For any other software that’s not compatible you will just have to dual Boot into Windows or use Parallels. This may be a hassle for some engineering students but if you are a Mac User and you love the MacBook Pros  you’ll easily put up with it, I know I did. Plus if more of programmer than a 3D designer, then Macs are even a better choice.

You won’t need to go for the 15” Version which is more expensive and heavier, the model presented here will be fine for all of you. In fact, a decently specced out MacBook Air will do fine as well.

Mechanical, Civil, Aerospace, Aeronautical Engineering:

SolidWorks,CATIA,ANSYS,Revit, Civil 3D are not available on a Mac, so you will have to dual boot to use them. You will need the 15” version or 16” version if you want to run any project/model size. These higher end models have either an AMD Pro Vega 55X or a  Radeon R9 card as a GPU and much more RAM. If you can’t afford the 16” monster version, you should have no issues with all non-3D software and small/simple 3D projects with the 13” version reviewed here as long as you dual boot into Windows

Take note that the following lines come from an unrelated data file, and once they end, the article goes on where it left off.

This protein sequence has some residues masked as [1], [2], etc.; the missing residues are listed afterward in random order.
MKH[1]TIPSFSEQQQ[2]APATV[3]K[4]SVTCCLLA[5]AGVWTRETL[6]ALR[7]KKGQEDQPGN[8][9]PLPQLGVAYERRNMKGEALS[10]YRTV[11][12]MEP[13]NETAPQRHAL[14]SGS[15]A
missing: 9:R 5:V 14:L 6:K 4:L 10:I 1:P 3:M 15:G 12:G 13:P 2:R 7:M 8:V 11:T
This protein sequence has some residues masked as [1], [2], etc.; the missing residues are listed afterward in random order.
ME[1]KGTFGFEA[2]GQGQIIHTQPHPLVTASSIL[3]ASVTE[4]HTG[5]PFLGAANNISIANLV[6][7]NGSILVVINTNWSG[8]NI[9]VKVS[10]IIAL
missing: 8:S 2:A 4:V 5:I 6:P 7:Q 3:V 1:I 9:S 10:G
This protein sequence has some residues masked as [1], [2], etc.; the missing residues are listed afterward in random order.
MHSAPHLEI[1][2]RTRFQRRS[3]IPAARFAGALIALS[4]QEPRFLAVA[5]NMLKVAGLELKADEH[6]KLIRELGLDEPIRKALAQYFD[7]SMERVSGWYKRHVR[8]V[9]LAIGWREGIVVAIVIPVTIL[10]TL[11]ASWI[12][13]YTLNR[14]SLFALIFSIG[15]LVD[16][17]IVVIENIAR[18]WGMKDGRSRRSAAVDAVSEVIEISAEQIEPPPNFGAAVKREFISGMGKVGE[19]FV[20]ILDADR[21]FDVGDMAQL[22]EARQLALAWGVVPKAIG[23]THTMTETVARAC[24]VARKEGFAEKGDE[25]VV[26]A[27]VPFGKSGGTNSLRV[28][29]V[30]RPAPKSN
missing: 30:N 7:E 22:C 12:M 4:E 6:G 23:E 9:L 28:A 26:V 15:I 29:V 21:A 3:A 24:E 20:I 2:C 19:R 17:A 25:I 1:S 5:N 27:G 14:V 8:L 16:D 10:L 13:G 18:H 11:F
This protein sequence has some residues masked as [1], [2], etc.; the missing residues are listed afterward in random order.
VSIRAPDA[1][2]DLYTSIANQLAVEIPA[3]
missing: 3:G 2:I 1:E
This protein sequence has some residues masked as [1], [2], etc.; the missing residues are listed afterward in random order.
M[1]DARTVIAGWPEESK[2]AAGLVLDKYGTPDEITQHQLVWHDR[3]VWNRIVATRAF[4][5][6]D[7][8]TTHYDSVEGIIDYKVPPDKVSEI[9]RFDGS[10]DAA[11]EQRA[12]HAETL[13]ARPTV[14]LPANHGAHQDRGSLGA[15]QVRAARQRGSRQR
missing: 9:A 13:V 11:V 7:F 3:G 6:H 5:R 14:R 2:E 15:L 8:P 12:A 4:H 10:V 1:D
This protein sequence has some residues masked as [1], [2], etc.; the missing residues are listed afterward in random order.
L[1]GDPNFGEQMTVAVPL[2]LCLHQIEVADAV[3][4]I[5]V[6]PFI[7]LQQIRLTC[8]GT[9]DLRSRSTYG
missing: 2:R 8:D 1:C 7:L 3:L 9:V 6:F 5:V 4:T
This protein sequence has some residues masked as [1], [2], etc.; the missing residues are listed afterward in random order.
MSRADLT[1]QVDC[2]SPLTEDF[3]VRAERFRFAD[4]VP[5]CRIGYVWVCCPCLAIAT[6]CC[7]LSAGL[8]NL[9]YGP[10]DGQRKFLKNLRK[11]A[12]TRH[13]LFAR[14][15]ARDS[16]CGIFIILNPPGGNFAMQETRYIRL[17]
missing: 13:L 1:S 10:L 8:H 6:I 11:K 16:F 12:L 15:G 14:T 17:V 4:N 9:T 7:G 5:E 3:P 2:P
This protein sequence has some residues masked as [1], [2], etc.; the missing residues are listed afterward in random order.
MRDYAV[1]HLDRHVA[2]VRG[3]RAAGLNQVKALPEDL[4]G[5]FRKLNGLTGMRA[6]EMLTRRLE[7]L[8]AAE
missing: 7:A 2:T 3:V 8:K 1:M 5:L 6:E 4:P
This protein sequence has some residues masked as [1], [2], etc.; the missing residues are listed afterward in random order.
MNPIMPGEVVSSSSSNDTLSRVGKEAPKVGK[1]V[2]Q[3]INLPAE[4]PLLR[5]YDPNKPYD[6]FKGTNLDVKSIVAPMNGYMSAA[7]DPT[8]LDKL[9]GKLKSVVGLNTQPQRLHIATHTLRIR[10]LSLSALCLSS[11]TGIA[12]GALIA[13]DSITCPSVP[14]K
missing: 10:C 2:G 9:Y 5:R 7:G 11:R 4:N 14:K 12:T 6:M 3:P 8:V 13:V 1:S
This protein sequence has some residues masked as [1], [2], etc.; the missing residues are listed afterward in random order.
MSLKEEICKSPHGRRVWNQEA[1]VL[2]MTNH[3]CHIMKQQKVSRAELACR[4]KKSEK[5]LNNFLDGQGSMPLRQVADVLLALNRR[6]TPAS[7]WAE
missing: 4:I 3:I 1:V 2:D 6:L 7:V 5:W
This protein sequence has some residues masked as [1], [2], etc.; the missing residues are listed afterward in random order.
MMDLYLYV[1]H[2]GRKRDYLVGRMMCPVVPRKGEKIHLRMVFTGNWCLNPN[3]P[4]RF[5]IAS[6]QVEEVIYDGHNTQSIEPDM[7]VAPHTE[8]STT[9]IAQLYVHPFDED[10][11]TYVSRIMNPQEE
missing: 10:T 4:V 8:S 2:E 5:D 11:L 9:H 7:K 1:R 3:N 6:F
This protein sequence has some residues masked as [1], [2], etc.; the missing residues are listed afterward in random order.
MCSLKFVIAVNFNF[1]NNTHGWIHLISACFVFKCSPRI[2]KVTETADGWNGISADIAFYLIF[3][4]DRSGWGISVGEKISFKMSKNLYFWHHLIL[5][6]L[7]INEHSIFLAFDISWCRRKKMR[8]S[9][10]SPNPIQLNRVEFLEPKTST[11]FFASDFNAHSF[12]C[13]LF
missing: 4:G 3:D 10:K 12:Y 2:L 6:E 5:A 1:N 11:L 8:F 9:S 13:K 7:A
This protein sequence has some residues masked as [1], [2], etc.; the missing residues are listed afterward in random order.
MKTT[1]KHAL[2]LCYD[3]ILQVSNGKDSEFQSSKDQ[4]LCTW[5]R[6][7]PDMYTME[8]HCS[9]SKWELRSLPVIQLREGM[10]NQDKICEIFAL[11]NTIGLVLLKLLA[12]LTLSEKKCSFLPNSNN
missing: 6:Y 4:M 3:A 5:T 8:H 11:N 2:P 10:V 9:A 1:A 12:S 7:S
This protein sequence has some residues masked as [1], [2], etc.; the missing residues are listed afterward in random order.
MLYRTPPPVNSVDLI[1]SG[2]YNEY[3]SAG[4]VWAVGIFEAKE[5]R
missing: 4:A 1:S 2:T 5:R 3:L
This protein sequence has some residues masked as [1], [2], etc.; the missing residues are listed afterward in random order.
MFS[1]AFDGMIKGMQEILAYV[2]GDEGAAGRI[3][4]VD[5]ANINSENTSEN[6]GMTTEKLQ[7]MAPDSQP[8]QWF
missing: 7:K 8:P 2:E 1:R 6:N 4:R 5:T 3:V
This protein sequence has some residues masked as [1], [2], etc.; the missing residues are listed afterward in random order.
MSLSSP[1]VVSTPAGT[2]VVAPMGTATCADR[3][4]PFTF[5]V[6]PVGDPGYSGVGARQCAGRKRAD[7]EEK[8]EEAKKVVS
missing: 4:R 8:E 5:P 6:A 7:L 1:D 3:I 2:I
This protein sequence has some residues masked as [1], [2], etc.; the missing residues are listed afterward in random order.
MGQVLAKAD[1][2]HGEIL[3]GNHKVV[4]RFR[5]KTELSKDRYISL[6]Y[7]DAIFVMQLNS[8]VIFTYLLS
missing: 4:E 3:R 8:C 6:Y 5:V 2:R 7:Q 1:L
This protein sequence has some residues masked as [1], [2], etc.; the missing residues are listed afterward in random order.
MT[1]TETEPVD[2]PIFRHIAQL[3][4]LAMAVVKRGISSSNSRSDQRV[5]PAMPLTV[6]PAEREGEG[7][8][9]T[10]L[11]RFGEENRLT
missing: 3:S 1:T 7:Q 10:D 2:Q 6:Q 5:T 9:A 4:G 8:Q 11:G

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The following 3 laptops are for those on a tight budget. Although they’re very affordable, they will lack the portability the premium laptops above have. Nevertheless they still have enough power for all the engineering software you’ll encounter whether you want to run 3D software or not.

6. Acer Aspire A515 54G

Best Budget Laptop For CAD Engineers

  Core i5-8250U 3.4GHz

  8GB RAM DDR4

   NVIDIA MX250

  512GB PCIe SSD

  15” full HD TN

  5.3lb

  11 hours

  Electrical , Computer , Chemical , Software
  Civil, Mechanical , Aerospace & Aeronautical Engineers

The Acer Nitro is the best budget laptop right now  and has better specs than this Acer Aspire
 

 Performance